1988 - Volume #12, Issue #2, Page #17[ Sample Stories From This Issue | List of All Stories In This Issue | Print this story | Read this issue]
Farmer puts antique stoves back to workA Kansas farmer has developed a fulltime business reconditioning antique wood burning stoves that were used in nearly all homes at the turn of the century.
"It just started out as a hobby and grew into a business," explains Steve Hund Jr., who with his wife Kathy operates Mill Creek Antiques, Paxico, Kan.
Old wood stoves are the main business for the firm although the couple handles all kinds of antiques and collectibles. They have over 50 antique wood-burning heating and cook stoves in stock. They vary from completely reconditioned stoves that look like they just came from the factory to ones in many pieces that must be repaired.
People throughout the U.S. seek out the Hunds to sell, buy or recondition their antique wood-burning stoves. "Most of our trade has come from word of mouth," Hund says. "We have a sign along the Interstate and a lot of tourists stop in during the summer, but the best advertising is one person telling another about us."
The fuel shortage in the late 1970's got people interested in burning woad again, according to Hund, who sold a full line of new stoves for several years in addition to the antiques.
"I was unhappy with the quality of materials in the new wood-burning stoves. There were problems with them and it was hard to get parts, even for some of the best-known name brands. There were about 400 manufacturers of wood stoves in the boom period 1979 through 1981 but that's back to about 125 now," says Hund who now deals strictly with antiques. "These stoves are proven. They have been around for 70 years or more and are still in use."
Hund, who also farms, says he's bought and sold or reconditioned about 1,000 wood stoves over the past 15 years. Last year alone he reconditioned and sold 85 stoves. Farm auction sales are a common place to locate the antiques, but they come from other places as well. He says there seems to be a plentiful supply.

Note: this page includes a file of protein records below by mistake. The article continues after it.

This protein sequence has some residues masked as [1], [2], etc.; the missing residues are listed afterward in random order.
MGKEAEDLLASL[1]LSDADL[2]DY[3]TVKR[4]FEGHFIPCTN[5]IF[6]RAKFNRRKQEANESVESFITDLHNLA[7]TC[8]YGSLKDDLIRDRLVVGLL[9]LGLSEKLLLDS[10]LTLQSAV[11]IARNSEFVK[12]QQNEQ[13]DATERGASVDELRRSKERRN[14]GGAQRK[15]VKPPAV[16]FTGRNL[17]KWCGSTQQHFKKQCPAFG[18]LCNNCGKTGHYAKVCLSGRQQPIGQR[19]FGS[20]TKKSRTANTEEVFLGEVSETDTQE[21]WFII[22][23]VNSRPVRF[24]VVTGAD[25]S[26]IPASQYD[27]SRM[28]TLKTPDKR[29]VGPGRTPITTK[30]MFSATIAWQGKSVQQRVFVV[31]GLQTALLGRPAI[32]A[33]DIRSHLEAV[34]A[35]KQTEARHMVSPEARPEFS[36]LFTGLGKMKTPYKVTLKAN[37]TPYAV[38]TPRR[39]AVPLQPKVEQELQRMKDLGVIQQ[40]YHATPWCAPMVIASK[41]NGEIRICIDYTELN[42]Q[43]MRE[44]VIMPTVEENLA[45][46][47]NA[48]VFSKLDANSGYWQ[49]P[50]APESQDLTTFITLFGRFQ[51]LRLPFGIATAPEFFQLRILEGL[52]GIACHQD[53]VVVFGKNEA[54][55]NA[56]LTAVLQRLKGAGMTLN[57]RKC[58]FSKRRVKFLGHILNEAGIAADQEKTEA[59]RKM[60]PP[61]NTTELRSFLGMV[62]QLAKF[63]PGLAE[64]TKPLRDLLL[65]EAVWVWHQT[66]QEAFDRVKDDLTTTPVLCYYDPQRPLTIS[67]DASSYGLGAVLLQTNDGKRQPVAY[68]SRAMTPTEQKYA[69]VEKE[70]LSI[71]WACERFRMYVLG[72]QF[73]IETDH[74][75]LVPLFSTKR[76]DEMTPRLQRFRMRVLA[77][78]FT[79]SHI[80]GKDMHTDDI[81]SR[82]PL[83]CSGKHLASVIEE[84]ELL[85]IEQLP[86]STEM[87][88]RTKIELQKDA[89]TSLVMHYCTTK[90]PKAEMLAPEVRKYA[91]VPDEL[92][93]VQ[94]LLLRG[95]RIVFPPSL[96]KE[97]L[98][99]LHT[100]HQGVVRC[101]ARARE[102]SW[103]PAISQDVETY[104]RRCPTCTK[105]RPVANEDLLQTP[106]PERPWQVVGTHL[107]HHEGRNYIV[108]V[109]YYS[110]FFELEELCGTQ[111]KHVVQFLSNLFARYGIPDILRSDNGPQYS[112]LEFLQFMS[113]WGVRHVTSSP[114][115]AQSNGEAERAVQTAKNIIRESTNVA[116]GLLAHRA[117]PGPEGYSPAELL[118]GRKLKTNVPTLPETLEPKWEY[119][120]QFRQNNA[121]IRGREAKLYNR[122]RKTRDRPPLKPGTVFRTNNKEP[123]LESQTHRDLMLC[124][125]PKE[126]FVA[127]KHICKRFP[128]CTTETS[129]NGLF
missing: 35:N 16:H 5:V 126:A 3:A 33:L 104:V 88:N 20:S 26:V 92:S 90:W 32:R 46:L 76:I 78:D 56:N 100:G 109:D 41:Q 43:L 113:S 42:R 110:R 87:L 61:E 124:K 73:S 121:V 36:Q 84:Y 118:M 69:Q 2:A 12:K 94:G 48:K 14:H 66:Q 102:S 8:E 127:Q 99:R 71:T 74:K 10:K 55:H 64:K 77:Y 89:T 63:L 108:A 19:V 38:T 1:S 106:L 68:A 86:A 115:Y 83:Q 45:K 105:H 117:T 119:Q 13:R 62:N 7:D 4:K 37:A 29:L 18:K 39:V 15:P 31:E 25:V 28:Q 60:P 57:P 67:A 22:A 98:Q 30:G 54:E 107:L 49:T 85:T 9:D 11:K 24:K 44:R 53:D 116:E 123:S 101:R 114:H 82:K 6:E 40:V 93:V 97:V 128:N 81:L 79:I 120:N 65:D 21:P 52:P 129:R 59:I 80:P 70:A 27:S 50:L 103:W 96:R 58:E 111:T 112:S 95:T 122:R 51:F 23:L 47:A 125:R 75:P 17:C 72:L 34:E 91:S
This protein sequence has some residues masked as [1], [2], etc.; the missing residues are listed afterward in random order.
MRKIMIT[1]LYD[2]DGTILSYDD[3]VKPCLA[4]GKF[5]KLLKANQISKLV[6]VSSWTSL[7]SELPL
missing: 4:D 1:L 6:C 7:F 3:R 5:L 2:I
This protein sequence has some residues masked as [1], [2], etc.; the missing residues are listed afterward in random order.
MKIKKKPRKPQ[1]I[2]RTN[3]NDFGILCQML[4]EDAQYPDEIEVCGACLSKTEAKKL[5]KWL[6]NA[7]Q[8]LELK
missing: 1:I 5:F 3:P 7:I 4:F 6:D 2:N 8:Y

Prices have changed a lot since Hund became interested in old wood-burning stoves. "Initially people gave their old stoves away. The first one I bought ata farm sale was in perfect condition and I only paid $14 for it. I have an identical reconditioned stove on the floor now and it would sell for $950."
Hund says the value varies considerably depending on the condition and the brand and model of the stove. It's not uncommon for popular stoves from the turn of the century to sell for $100 to $300 at sales now.
The process of reconditioning an antique stove usually takes about 2 months. depending on how much work is required. The Hunds have one part-time employee to help work on the stove repair, and usually have 8 or 10 reconditioning jobs underway at one time. Grates and liners in the stoves often must be repaired, and the nickel plating is frequently quite deteriorated. "I have to send those parts off to be replated and that takes time and can be costly," he notes, adding that while there is a large assortment of old stove parts to use in restoration work, he also frequently must have parts made new. "I have parts I use for patterns and send them to foundries where they make a sand mold and duplicate the part."
Some of the restored wood stoves sell for as much as $2,500. Round Oak and Great Western are the most popular models. Enterprise Leader, Chatman, and German Heater are other common brands. If you had the money, Quick Meal stoves built around 1915 were a good buy. Hund says the stove was unusual because it burns either wood or coal.
A 40 by 56-ft. building houses the stoves and replacement parts The building is nearly full so some of the stoves remain outside.
For more information, contact: FARM SHOW Followup, Steve Hund, Jr., Mill Creek Antiques, Paxico, Kan. 66526 (ph 913 636-5520).
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